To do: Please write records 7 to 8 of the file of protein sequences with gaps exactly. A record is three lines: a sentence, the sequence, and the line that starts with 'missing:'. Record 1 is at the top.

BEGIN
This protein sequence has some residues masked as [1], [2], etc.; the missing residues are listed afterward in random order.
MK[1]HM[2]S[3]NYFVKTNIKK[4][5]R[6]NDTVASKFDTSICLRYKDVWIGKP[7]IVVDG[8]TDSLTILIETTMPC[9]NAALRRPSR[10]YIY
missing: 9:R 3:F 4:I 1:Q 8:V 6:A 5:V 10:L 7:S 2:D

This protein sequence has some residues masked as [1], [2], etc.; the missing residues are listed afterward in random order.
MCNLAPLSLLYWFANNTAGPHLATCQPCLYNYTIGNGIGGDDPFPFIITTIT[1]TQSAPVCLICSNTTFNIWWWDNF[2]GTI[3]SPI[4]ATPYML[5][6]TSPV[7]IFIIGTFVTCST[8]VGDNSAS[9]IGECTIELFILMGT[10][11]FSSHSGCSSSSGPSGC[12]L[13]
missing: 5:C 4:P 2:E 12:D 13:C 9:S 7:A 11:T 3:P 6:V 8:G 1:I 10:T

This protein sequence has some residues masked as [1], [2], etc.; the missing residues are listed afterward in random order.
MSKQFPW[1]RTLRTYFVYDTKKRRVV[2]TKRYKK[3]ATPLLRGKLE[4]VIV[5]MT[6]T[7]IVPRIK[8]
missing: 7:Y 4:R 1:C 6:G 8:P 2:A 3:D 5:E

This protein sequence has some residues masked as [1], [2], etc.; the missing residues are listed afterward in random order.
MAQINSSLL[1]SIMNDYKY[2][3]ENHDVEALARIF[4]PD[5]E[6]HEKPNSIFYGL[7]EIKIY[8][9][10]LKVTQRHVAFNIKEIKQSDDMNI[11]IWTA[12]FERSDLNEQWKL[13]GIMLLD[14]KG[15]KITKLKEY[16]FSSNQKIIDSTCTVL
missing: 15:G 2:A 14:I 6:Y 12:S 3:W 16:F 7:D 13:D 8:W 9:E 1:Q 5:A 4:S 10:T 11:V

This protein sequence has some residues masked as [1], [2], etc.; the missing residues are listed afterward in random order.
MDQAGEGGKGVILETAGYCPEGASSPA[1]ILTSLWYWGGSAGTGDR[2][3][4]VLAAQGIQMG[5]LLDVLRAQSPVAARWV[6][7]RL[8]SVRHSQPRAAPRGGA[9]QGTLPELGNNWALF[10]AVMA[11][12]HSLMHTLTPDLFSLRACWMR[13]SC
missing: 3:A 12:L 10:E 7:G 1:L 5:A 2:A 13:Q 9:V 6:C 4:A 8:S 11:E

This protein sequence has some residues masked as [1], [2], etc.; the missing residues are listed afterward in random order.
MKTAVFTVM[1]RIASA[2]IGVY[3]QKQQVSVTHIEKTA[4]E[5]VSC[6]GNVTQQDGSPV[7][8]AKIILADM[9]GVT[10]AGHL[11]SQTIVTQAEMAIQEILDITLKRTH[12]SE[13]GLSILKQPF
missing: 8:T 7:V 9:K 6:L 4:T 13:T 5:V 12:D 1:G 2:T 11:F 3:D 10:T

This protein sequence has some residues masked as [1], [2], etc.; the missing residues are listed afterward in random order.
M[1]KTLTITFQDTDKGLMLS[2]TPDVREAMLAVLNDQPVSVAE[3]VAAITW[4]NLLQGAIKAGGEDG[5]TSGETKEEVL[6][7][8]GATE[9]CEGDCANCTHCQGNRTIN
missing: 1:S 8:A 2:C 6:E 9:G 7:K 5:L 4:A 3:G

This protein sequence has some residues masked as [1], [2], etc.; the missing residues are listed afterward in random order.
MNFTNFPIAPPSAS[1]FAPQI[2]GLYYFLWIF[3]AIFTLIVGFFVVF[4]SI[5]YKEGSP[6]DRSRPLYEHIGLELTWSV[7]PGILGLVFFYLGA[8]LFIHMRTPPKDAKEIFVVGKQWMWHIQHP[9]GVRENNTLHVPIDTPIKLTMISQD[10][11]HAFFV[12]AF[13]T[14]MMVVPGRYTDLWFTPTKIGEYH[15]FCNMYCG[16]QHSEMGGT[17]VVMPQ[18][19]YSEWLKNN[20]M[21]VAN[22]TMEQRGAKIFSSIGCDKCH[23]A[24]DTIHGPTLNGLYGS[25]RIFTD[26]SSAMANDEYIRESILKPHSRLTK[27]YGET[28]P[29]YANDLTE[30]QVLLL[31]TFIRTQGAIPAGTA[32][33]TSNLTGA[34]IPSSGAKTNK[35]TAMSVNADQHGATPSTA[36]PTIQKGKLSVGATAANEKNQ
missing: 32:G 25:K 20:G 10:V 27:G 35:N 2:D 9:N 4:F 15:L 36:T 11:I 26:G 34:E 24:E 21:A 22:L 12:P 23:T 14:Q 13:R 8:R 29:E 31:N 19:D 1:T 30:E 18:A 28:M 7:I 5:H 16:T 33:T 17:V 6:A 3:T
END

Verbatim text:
This protein sequence has some residues masked as [1], [2], etc.; the missing residues are listed afterward in random order.
M[1]KTLTITFQDTDKGLMLS[2]TPDVREAMLAVLNDQPVSVAE[3]VAAITW[4]NLLQGAIKAGGEDG[5]TSGETKEEVL[6][7][8]GATE[9]CEGDCANCTHCQGNRTIN
missing: 1:S 8:A 2:C 6:E 9:G 7:K 5:L 4:A 3:G

This protein sequence has some residues masked as [1], [2], etc.; the missing residues are listed afterward in random order.
MNFTNFPIAPPSAS[1]FAPQI[2]GLYYFLWIF[3]AIFTLIVGFFVVF[4]SI[5]YKEGSP[6]DRSRPLYEHIGLELTWSV[7]PGILGLVFFYLGA[8]LFIHMRTPPKDAKEIFVVGKQWMWHIQHP[9]GVRENNTLHVPIDTPIKLTMISQD[10][11]HAFFV[12]AF[13]T[14]MMVVPGRYTDLWFTPTKIGEYH[15]FCNMYCG[16]QHSEMGGT[17]VVMPQ[18][19]YSEWLKNN[20]M[21]VAN[22]TMEQRGAKIFSSIGCDKCH[23]A[24]DTIHGPTLNGLYGS[25]RIFTD[26]SSAMANDEYIRESILKPHSRLTK[27]YGET[28]P[29]YANDLTE[30]QVLLL[31]TFIRTQGAIPAGTA[32][33]TSNLTGA[34]IPSSGAKTNK[35]TAMSVNADQHGATPSTA[36]PTIQKGKLSVGATAANEKNQ
missing: 32:G 25:K 20:G 10:V 27:G 35:N 2:D 9:N 4:F 15:L 36:T 11:I 26:G 34:E 24:E 21:A 22:L 12:P 23:T 14:Q 13:R 8:R 29:E 31:N 19:D 1:T 30:E 18:A 28:M 7:I 5:H 16:T 33:T 17:V 6:A 3:T